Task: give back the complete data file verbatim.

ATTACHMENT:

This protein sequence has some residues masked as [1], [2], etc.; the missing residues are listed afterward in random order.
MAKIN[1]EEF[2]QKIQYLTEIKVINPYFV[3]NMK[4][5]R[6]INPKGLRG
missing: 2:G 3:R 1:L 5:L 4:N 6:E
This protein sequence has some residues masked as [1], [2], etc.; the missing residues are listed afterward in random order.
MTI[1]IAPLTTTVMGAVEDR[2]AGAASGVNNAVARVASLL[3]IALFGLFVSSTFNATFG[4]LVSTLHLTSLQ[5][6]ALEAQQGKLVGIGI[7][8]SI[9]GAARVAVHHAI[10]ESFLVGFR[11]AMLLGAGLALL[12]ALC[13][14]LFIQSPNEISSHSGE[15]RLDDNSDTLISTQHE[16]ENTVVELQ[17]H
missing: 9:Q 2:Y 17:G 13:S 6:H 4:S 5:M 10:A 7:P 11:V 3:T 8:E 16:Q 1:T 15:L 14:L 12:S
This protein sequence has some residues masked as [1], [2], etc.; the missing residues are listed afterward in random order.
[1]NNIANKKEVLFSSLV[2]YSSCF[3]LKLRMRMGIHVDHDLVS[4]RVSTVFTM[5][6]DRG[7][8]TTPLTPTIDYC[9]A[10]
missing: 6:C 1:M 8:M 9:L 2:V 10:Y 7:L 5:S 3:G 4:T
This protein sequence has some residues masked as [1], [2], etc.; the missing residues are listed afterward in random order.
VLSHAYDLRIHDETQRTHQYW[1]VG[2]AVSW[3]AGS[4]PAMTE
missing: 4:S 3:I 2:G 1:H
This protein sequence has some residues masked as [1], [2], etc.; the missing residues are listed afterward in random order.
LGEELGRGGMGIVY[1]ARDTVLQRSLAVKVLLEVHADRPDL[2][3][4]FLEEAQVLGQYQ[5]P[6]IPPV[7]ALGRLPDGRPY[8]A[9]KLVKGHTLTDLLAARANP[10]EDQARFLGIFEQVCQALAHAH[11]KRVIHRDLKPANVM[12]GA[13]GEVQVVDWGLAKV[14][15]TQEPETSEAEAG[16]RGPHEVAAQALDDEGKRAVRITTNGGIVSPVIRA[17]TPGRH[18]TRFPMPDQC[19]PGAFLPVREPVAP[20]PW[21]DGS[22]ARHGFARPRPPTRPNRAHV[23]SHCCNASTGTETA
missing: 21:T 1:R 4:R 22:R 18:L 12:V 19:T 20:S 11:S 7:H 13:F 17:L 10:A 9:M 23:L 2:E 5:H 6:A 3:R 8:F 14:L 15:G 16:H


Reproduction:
This protein sequence has some residues masked as [1], [2], etc.; the missing residues are listed afterward in random order.
MAKIN[1]EEF[2]QKIQYLTEIKVINPYFV[3]NMK[4][5]R[6]INPKGLRG
missing: 2:G 3:R 1:L 5:L 4:N 6:E
This protein sequence has some residues masked as [1], [2], etc.; the missing residues are listed afterward in random order.
MTI[1]IAPLTTTVMGAVEDR[2]AGAASGVNNAVARVASLL[3]IALFGLFVSSTFNATFG[4]LVSTLHLTSLQ[5][6]ALEAQQGKLVGIGI[7][8]SI[9]GAARVAVHHAI[10]ESFLVGFR[11]AMLLGAGLALL[12]ALC[13][14]LFIQSPNEISSHSGE[15]RLDDNSDTLISTQHE[16]ENTVVELQ[17]H
missing: 9:Q 2:Y 17:G 13:S 6:H 4:S 5:M 10:A 7:P 11:V 3:T 8:E 16:Q 1:T 15:L 14:L 12:S
This protein sequence has some residues masked as [1], [2], etc.; the missing residues are listed afterward in random order.
[1]NNIANKKEVLFSSLV[2]YSSCF[3]LKLRMRMGIHVDHDLVS[4]RVSTVFTM[5][6]DRG[7][8]TTPLTPTIDYC[9]A[10]
missing: 6:C 1:M 8:M 9:L 2:V 10:Y 7:L 5:S 3:G 4:T
This protein sequence has some residues masked as [1], [2], etc.; the missing residues are listed afterward in random order.
VLSHAYDLRIHDETQRTHQYW[1]VG[2]AVSW[3]AGS[4]PAMTE
missing: 4:S 3:I 2:G 1:H
This protein sequence has some residues masked as [1], [2], etc.; the missing residues are listed afterward in random order.
LGEELGRGGMGIVY[1]ARDTVLQRSLAVKVLLEVHADRPDL[2][3][4]FLEEAQVLGQYQ[5]P[6]IPPV[7]ALGRLPDGRPY[8]A[9]KLVKGHTLTDLLAARANP[10]EDQARFLGIFEQVCQALAHAH[11]KRVIHRDLKPANVM[12]GA[13]GEVQVVDWGLAKV[14][15]TQEPETSEAEAG[16]RGPHEVAAQALDDEGKRAVRITTNGGIVSPVIRA[17]TPGRH[18]TRFPMPDQC[19]PGAFLPVREPVAP[20]PW[21]DGS[22]ARHGFARPRPPTRPNRAHV[23]SHCCNASTGTETA
missing: 21:T 1:R 4:R 22:R 18:L 12:V 19:T 20:S 11:S 7:H 13:F 17:L 10:A 9:M 23:L 2:E 5:H 6:A 3:R 8:F 14:L 15:G 16:H